As we have previously reported, U.S. District Judge David Proctor, the federal judge in Alabama, approved a plan late last year to settle part of a lawsuit against several Blue Cross Blue Shield affiliates for $2.7 billion. It was alleged that Blue Cross hurt customers with rules limiting competition across state lines.

But the price tag of the settlement might not be the most important part of the deal for Alabamians. The settlement would also eliminate limits on competition between different Blue Cross affiliates, potentially ushering in more competition and driving down prices for insurance customers. Blue Cross Blue Shield of Alabama controls more than 85 percent of the health insurance market in Alabama, the largest share of any state, according to the American Medical Association.

If approved after a hearing scheduled for October, the $2.7 billion partial settlement will be one of the largest class action awards in history. It will likely be split among millions of individuals who purchased Blue Cross policies and those insured through work.

The settlement, if approved, will change the way the affiliates do business. The Blue Cross Blue Shield Association has rules that limit how much competition can occur across state lines. The settlement would lift those caps. According to the settlement:

The business practice changes provide significant relief to the Class in addition to the monetary benefit, providing for opportunities for more competition in the market for health insurance and allowing the potential for Class Members to achieve greater consumer choice, better product availability, and increased innovation.

Another portion of the lawsuit concerns providers who have sued Blue Cross. Those claims are still pending and Dee Miles in our firm is part of the leadership on that portion of the case. That case mainly focuses on the unfair market conditions caused by the alleged monopolistic behavior of “The Blues,” that hospitals and physicians face in negotiating reimbursement rates. This portion of the case involves substantially more in damages that must be addressed by the parties and the court.

The purpose of both the subscriber litigation and the provider litigation is to increase competition among the various Blue Cross entities through a number of structural changes in the Blue Cross Blue Shield Association rules. The current Subscriber settlement seeks to achieve this goal.

In addition to opening the door to more competition from other Blue Cross affiliates, the plan changes rules about how many companies can offer insurance coverage to large companies with employees in several states.

The proposed settlement was approved by Judge Proctor last November but won’t be finalized until October 2021. The litigation was first filed in 2012 and involves 36 Blue Cross Blue Shield affiliates. According to the proposed settlement:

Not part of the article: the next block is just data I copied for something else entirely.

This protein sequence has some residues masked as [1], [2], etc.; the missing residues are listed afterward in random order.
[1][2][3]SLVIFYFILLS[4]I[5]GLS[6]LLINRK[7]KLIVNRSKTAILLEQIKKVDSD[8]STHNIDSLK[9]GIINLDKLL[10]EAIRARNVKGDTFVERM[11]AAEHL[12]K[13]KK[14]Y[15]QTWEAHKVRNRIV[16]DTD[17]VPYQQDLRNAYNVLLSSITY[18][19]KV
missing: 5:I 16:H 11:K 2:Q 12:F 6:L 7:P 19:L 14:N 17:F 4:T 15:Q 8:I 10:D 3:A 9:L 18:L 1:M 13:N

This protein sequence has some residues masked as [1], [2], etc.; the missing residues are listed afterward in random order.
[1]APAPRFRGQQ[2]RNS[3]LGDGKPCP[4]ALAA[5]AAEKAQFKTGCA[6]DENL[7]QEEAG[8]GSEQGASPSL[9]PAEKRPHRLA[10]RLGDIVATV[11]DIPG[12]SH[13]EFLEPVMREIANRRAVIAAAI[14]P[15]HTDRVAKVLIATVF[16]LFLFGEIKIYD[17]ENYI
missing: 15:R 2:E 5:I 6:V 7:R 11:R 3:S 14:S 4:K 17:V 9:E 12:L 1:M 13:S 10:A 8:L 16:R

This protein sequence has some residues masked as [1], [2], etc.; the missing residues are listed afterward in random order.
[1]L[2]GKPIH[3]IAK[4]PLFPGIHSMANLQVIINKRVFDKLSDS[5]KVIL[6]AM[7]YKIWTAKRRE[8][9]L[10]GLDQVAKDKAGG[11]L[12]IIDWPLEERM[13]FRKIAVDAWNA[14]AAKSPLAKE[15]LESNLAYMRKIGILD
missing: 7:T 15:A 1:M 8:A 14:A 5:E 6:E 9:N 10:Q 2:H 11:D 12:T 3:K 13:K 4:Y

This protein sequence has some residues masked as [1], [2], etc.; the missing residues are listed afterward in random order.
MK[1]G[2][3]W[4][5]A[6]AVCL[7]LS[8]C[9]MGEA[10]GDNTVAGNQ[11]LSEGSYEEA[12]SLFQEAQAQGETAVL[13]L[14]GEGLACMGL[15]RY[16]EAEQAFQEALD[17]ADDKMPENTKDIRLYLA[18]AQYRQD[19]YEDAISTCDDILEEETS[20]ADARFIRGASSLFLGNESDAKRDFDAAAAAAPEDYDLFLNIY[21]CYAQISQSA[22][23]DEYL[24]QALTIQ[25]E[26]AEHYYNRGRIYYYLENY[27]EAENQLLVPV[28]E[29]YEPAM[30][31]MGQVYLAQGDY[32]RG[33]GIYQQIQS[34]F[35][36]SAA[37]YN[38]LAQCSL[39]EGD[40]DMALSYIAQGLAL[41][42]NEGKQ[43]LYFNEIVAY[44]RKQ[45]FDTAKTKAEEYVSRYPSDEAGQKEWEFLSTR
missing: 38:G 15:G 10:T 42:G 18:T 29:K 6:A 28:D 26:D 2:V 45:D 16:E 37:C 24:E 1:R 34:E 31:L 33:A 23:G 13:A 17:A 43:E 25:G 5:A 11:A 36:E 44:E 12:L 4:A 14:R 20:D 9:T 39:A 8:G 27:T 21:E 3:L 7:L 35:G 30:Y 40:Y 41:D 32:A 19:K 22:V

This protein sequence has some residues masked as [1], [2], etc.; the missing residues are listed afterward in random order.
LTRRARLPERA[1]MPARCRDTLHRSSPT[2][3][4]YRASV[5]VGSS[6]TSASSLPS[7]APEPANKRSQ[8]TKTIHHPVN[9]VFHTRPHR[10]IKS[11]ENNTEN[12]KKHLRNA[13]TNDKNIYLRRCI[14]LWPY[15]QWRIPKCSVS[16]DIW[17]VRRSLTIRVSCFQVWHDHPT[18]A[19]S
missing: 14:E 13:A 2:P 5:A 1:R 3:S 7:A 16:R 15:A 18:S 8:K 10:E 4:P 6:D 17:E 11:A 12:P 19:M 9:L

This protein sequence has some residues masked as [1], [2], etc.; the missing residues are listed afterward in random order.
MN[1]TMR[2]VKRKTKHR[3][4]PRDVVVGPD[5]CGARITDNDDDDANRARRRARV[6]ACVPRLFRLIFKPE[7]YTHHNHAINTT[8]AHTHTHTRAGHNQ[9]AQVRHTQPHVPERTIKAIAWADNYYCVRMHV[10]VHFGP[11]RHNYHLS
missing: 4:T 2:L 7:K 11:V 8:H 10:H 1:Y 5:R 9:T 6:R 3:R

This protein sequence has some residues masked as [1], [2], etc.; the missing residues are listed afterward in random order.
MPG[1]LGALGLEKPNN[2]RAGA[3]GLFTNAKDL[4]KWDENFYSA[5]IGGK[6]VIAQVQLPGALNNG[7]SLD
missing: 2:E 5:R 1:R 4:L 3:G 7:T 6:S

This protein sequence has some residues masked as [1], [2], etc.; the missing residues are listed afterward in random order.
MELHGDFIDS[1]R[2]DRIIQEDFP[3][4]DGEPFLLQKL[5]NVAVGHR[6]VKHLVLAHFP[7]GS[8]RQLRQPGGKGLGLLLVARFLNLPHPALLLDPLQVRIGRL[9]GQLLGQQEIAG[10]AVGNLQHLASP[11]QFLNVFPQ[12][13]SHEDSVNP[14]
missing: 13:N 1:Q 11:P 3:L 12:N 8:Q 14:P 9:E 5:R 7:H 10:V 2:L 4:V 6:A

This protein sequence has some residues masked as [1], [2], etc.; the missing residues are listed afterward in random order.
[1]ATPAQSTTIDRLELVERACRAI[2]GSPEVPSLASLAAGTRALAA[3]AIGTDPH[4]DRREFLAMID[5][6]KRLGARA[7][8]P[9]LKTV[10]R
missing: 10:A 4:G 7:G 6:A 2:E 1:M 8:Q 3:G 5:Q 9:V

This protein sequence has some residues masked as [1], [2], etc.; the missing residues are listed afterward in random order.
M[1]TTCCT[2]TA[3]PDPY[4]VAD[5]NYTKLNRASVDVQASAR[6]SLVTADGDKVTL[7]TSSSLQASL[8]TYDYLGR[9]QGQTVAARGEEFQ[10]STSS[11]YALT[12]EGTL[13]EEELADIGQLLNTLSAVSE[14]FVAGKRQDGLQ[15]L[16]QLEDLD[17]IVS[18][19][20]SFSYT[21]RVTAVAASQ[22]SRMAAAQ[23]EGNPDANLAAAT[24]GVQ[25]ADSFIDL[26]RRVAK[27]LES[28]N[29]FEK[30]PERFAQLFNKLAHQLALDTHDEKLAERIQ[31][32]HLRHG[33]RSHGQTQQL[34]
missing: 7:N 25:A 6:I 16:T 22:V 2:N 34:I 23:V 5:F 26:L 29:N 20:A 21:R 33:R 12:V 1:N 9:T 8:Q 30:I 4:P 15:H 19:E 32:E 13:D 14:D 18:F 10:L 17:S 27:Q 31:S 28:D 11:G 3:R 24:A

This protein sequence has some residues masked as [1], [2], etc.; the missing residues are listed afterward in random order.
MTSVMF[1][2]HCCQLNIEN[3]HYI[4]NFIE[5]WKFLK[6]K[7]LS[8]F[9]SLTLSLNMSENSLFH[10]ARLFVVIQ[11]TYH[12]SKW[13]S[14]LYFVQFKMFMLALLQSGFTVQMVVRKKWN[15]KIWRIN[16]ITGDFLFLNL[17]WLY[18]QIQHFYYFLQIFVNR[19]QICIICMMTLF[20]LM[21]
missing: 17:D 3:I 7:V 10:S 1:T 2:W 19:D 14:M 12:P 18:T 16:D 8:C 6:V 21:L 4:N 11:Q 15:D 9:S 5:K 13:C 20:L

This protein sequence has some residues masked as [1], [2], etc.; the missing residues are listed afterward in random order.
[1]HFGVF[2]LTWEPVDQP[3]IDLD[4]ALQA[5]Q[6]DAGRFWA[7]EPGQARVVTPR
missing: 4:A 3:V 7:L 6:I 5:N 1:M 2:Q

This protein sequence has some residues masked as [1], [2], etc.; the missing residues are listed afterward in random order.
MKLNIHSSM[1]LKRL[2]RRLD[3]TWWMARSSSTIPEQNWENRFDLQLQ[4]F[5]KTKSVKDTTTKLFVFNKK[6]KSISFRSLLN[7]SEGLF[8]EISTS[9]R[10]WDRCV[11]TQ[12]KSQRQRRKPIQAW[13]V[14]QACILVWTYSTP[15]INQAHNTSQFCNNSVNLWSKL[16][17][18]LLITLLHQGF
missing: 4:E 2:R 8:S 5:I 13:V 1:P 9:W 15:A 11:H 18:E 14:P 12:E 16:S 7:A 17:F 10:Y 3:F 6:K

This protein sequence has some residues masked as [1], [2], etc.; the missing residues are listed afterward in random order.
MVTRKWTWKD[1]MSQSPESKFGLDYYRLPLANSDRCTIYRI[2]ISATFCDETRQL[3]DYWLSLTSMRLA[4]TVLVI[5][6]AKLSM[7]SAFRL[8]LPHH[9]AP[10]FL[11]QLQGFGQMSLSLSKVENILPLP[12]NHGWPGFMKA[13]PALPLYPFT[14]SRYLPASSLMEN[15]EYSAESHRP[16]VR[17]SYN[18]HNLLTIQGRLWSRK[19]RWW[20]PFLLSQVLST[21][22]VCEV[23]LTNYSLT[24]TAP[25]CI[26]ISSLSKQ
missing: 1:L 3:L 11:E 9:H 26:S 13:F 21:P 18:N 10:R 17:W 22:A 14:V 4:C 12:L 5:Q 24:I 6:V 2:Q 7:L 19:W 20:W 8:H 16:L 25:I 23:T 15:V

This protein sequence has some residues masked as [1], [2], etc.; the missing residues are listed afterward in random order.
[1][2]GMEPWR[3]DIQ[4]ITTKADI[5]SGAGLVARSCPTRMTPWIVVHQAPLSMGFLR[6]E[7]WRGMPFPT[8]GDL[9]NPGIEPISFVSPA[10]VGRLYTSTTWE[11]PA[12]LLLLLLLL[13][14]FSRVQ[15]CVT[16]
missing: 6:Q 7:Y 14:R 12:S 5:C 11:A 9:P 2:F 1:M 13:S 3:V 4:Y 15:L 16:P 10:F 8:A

[Plaintiffs] obtained and reviewed over 75 million pages of documents and over 100 terabytes of data, took over 100 depositions, and worked with experts on liability and damages analyses.

Experts who testified in the lawsuit said the lack of competition could have cost consumers in Alabama between $18 billion and $36 billion. Blue Cross Blue Shield Association has denied any wrongdoing.

The competitive changes the current settlement seeks won’t happen overnight. Newcomers to the insurance market in Alabama will need to create provider networks and infrastructure in the state. That may take many years just for this subscriber portion of the settlement. However, the Provider case could also settle, and that would likely expedite the current market conditions needed to truly impact the health insurance market in Alabama in a positive manner. We will keep our readers posted – so stay tuned!


DeWalt Kerosene Heaters Recalled Due To Risk Of Fire And Carbon Monoxide Poisoning

Enerco Group has recalled about 4,500 DeWalt cordless kerosene heaters because the heaters can restart unexpectedly when in standby mode, posing a risk for a fire or carbon monoxide poisoning, or both. Specifically, while in standby mode, if the surrounding temperature drops below the temperature at which the thermostat on the machine is set, the heater can automatically restart. Tools that produce heat and carbon monoxide are inherently dangerous if they are placed near flammable materials or if there is inadequate ventilation.

Enerco Group, which makes branded kerosene heaters under the DeWalt name, has received one report of the heater restarting unexpectedly but no reports of property damage or injury, according to the release from the Consumer Product Safety Commission.